Baku, Azerbaijan, Nov. 5
By Umid Niayesh - Trend:
Tea is the most popular drink in Iran, however it may not be what it seems. In other words, one should be careful buying tea in the country, and even more careful when drinking it.
The deal is that Iran's expired tea, which has been stored in the country for several years, is being re-exported to Iran, by local merchants. You must be wondering why.
Iran has been storing thousands of metric tons of domestic tea in warehouses since the 2000's, because it wasn't popular among Iranians, who didn't like its taste. The stored tea, after 7-8 years, was sold at very low prices at various tenders, and which should mostly used as compost and fertilizer, according to Zubin Amiri, an Iranian tea producer.
Amiri said, as quoted by ILNA news agency, that the outdated tea was sold for 7-18 cents per kilogram, while the fertilizer price at the market stood between 33-52 cents per kilogram. A big difference, indeed.
However, local merchants found a way to use this expired tea in a different way. They bought the tea, exported it to the UAE, and after mixing it with some flavour supplements, re-imported it back to Iran.
The "newly packaged" expired tea was then sold in Iran as "high quality foreign tea". The most interesting thing is the cost - packaging of the "foreign tea" in UAE costs only 56 cents per kilogram, and in Iran the same product is sold for $11-12 per kilogram.
The head of Iran's Parliament Agriculture Commission Abbas Rajaee has confirmed that the Iran's expired tea is being sold at the market as foreign tea after being processed in the UAE.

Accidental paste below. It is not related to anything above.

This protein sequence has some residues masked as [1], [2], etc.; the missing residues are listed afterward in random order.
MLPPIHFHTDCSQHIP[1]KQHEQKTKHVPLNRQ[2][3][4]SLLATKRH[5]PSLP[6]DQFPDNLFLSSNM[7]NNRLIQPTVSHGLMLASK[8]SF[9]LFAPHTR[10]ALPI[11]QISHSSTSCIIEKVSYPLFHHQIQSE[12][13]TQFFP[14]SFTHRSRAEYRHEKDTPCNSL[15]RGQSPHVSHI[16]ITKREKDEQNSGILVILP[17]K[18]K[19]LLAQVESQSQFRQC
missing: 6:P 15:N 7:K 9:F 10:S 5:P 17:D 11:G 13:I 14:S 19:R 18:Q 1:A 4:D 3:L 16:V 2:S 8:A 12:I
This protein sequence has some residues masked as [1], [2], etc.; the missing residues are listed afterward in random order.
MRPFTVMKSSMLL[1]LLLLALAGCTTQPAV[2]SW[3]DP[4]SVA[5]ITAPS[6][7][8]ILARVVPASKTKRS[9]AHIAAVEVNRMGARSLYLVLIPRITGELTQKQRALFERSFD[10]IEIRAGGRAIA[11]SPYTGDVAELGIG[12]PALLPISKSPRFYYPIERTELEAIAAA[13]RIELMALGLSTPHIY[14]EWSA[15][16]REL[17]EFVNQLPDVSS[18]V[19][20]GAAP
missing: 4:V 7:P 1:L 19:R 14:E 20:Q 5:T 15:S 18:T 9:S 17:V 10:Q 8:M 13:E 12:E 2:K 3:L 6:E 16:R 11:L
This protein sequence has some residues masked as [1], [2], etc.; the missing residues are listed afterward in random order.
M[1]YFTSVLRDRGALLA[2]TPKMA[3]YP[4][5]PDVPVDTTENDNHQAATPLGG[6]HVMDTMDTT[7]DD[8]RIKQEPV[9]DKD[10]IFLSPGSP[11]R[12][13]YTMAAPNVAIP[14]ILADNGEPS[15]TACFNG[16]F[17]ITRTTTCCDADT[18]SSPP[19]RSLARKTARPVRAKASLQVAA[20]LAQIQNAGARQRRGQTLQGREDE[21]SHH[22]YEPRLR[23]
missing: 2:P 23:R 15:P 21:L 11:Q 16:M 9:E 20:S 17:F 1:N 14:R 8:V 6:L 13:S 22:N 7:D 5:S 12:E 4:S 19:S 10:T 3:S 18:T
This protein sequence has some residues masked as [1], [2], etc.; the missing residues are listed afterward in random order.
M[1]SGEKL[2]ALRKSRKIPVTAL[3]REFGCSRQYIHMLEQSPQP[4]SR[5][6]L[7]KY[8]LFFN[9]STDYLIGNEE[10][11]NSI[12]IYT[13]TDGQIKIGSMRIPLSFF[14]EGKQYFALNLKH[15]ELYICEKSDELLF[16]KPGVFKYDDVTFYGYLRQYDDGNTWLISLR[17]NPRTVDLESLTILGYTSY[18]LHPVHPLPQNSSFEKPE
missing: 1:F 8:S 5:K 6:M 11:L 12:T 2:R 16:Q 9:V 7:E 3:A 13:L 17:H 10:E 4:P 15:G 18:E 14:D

By the way, UAE ranks among top five tea exporters to Iran. Last Iranian year (ended on March 21), the country exported 7,948 metric tons of tea, worth $47.6 million.
It should be noted that some 30,000 metric tons of tea is produced in Iran per year, of which 7,500 metric tons is consumed in the domestic market. There is no information however, how much of Iran's tea at the market is expired, but packaged as "foreign tea".
Iranian experts claim that while the tea itself is the most popular drink in Iran, the expired tea is threatening to the health of the consumers. They say this kind of tea can bring a number of digestive diseases.
Head of Iran's Association of tea farmers had said that using expired tea is actually banned in Iran, and the factories are not permitted to process it. According to him - the expired tea can only be used for industrial purposes, for producing caffeine or codeine.
So the next time you're about to drink some tea in Iran, keep it mind - it may just be that "high quality foreign tea" that can damage your health.
Why you should be careful drinking tea in Iran
Baku, Azerbaijan, Nov. 5